Apple has seen its valuation fall since the start of the year, as projected earnings increased while its share price is nearly unchanged. It traded last week at about 25 times expected earnings—down from more than 32 times on Dec. 31.
After owning Apple shares for years, David Bahnsen, chief investment officer of wealth-management firm The Bahnsen Group, said he sold them late last year because he thought they were too rich.
For much of 2020, a badly constricted economy pushed investors toward stocks—like the FAANG names—whose businesses were less affected and whose future growth became even more alluring with the drop in interest rates. The Russell 1000 Growth Index advanced 37% for the year, while the Russell 1000 Value Index eked out a 0.1% gain—the largest annual performance gap between the two style benchmarks in FactSet data going back to 1979.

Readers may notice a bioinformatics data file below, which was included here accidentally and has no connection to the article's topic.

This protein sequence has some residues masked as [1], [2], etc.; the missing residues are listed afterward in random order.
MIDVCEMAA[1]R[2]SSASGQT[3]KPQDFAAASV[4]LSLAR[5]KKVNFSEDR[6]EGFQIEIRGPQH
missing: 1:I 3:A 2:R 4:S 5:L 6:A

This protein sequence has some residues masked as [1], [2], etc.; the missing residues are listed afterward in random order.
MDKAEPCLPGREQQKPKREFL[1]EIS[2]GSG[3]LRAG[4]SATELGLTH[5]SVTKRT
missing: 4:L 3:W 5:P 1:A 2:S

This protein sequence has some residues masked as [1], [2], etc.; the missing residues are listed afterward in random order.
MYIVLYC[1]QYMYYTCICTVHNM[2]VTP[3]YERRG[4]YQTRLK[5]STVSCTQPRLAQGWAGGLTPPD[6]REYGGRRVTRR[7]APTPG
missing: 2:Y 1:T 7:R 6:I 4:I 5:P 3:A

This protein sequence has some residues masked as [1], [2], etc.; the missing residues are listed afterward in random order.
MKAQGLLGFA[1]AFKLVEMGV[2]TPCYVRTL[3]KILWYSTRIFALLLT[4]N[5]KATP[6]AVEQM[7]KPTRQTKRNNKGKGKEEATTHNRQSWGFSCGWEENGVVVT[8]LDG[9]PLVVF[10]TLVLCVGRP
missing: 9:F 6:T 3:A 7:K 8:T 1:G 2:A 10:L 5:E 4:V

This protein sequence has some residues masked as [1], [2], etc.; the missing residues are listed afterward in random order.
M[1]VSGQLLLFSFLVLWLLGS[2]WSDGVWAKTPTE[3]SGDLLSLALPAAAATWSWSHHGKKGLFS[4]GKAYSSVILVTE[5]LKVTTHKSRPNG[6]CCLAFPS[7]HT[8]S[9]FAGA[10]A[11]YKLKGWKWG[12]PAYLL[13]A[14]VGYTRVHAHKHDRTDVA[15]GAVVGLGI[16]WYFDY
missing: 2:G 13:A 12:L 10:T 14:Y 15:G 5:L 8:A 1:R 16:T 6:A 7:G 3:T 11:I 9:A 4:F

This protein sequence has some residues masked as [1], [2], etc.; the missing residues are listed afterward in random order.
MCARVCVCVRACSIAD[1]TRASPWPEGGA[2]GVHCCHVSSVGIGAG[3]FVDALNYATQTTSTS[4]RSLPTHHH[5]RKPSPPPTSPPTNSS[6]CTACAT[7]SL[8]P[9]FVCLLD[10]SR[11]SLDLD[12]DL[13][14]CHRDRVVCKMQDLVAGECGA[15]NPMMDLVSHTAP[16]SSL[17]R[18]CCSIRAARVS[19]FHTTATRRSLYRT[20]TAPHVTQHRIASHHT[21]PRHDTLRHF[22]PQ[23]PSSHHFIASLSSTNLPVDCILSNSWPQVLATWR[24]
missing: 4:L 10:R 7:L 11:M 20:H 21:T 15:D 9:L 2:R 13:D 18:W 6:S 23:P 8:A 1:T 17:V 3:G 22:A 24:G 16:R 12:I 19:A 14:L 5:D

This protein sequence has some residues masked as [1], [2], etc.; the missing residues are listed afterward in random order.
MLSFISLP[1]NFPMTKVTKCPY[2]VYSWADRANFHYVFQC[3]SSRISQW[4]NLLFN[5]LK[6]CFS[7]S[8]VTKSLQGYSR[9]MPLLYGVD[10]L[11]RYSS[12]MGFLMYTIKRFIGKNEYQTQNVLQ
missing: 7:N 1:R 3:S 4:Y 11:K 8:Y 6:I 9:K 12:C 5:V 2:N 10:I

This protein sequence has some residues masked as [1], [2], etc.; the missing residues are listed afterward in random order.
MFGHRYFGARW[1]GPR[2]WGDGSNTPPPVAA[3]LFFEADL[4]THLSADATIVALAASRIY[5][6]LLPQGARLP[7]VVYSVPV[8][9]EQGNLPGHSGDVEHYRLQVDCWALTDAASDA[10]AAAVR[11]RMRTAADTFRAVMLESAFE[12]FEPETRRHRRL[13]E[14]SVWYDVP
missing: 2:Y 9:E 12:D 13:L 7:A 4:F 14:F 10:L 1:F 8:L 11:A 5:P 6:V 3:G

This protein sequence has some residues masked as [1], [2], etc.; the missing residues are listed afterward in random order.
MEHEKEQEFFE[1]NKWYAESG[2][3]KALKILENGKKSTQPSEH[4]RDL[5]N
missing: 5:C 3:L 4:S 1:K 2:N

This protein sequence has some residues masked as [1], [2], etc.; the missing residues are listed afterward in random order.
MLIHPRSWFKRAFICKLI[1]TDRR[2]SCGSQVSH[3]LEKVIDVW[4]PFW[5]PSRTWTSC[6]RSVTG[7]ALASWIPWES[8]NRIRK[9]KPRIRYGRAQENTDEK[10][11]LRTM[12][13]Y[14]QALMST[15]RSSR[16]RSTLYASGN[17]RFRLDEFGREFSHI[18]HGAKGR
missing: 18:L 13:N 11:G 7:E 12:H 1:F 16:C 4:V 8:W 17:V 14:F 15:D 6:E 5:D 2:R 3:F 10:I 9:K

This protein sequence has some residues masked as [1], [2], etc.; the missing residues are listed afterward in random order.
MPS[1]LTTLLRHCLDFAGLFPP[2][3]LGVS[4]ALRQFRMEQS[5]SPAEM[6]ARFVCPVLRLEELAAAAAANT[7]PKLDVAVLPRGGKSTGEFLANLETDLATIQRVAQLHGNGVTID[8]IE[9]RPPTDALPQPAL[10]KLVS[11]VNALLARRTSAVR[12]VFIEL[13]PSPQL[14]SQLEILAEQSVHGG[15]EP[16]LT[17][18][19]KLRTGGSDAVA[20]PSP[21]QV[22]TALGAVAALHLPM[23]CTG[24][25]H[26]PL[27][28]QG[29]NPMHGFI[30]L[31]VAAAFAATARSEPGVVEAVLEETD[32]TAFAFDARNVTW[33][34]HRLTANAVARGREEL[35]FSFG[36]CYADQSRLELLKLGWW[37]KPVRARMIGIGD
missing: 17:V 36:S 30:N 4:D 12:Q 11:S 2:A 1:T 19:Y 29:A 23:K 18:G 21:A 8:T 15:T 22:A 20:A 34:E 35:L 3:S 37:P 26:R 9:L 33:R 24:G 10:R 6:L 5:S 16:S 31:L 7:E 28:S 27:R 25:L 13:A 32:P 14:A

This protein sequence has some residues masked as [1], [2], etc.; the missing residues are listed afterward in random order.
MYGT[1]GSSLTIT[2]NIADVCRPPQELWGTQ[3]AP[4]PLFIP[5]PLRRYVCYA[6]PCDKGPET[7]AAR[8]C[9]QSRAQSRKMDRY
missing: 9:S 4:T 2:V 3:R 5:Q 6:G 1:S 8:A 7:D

Big tech stocks were among the leaders of that rally. Apple shares climbed 81% in 2020—last August becoming the first U.S. public company to surpass $2 trillion in market value—while Amazon rose 76% and Netflix gained 67%. Facebook added 33% for the year, and Alphabet 31%.
"Philosophically if you’re buying those very large-cap stocks—let’s say a trillion dollars and above—you’re doing so not because you think you’ve found some undiscovered gem," said Kevin Landis, who manages the Firsthand Technology Opportunities Fund. "You’re doing it more as an expression of a tech thesis, that people are going to be rotating to tech."